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Calcium Chloride Prolongs the Effects of Lidocaine and Bupivacaine in Rat Sciatic Nerve
  1. Yu-Chun Hung, MD*,,
  2. Suzuko Suzuki, MD,
  3. Chien-Chuan Chen, MD*,,
  4. Yu-Yen Pan, BS*,
  5. Tao-Yeuan Wang, MD,§,
  6. Jen-Kun Cheng, MD, PhD*,
  7. Ging Kuo Wang, PhD and
  8. Peter Gerner, MD
  1. From the *Department of Anesthesiology, Mackay Memorial Hospital, and
  2. Mackay Medicine, Nursing and Management College, Taipei, Taiwan;
  3. Department of Anesthesiology, Perioperative and Pain Medicine, Brigham and Women's Hospital, Harvard Medical School, Boston, MA; and
  4. §Department of Pathology, Mackay Memorial Hospital, Taipei, Taiwan.
  1. Address correspondence to: Suzuko Suzuki, MD, Department of Anesthesiology, Perioperative and Pain Medicine, Brigham and Women's Hospital, 75 Francis St, Boston, MA 02115 (e-mail: pgerner{at}


Background and Objectives: Elevated extracellular calcium ion has been shown to shift the voltage dependence of Na+- and K+-ion channels rightward, making the nerve less excitable. We hypothesized that calcium chloride (CaCl2) when used as an adjuvant prolongs and intensifies the block by local anesthetics (LAs). We investigated the effects of LAs combined with calcium in rat sciatic nerve blockade and in cultured rat GH3 cells expressing Na+ channels. Furthermore, we tested for histologic changes due to CaCl2.

Methods: We anesthetized rats with sevoflurane, exposed the sciatic nerves, and injected 0.2 mL of 1% lidocaine or 0.1% bupivacaine, alone or coadministered with 0.625%, 1.25%, 2.5%, or 5% CaCl2 (n = 8-10 per group). We assessed the complete-block time and complete-recovery time of proprioception, motor function, and nocifensive reaction. To elucidate the mechanism of nerve block, we performed electrophysiology experiments in cultured rat GH3 cells. Sciatic nerves were harvested at day 7 and stained with hemotoxylin/eosin.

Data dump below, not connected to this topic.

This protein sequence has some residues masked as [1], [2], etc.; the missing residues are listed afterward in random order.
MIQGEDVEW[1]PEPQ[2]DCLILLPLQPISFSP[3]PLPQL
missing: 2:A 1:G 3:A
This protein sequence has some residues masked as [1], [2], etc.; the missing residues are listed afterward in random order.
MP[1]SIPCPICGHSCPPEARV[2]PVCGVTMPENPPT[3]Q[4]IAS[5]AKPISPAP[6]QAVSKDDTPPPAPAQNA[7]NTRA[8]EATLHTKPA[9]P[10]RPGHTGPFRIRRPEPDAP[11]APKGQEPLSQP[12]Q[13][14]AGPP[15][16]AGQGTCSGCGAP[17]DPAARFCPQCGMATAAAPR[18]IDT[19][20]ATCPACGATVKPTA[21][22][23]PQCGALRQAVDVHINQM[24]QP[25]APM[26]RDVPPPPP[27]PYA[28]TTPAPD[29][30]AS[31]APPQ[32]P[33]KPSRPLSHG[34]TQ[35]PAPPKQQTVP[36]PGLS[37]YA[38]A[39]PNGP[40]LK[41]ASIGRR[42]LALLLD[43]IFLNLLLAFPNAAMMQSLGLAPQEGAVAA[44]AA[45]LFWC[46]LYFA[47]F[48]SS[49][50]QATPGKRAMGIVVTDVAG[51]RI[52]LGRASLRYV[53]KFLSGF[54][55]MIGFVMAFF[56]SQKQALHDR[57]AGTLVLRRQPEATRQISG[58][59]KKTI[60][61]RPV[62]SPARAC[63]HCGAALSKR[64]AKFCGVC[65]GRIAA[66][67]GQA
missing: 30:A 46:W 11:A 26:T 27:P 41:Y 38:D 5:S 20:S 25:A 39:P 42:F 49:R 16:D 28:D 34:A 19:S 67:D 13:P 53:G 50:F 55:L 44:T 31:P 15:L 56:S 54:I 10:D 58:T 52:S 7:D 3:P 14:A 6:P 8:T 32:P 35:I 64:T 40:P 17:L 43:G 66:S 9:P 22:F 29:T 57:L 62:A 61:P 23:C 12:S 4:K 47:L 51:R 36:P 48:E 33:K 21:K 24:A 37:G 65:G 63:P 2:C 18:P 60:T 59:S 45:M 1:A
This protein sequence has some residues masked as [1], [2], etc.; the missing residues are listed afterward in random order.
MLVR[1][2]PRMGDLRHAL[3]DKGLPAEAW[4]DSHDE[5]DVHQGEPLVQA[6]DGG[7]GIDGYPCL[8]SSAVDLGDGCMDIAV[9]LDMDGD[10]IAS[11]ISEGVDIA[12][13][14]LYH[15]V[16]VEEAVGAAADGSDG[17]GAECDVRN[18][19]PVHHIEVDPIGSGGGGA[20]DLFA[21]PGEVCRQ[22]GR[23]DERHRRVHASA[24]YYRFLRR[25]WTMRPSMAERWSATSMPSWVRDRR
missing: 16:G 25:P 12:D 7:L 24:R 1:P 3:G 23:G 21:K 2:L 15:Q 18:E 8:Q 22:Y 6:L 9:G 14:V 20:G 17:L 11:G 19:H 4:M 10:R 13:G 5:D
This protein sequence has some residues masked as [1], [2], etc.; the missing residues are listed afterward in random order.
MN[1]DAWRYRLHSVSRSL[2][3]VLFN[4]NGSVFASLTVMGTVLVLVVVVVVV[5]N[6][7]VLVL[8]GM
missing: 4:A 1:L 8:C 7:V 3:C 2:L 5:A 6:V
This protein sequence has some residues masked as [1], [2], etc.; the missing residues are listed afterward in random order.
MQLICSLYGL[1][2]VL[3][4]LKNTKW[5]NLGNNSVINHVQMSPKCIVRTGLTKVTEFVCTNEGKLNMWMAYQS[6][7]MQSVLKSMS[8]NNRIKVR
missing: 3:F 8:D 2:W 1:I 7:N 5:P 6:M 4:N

Results: The addition of CaCl2 overall prolonged the duration of blockade by lidocaine or bupivacaine. Adding 10 mM CaCl2 to 300 μM lidocaine caused a right shift of the steady-state Na+-channel inactivation curve, indicating that the CaCl2 reduced the potency of lidocaine. Rat sciatic nerves treated with 1% lidocaine coadministered with 5% CaCl2 showed microscopic signs of neurotoxicity.

Conclusions: The mechanism of prolonged nerve block of CaCl2 coadministered with LAs seems to be a raised threshold for nerve excitation. Major histopathologic changes at higher concentrations of CaCl2 are evident, and therefore, clinical application as an adjuvant to LAs seems unlikely.

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  • This study was supported by Mackay Memorial Hospital (research grant no. MMH9650 to YCH), the National Science Council, Taiwan (research grant no. NSC96-2314-B-195-005 to YCH), and the National Institutes of Health, Bethesda, MD (research grant no. GM64051 to PG).

  • Portions of this article were presented at the Annual Meeting of European Society of Anesthesiologists; June 9-12, 2007; Munich, Germany.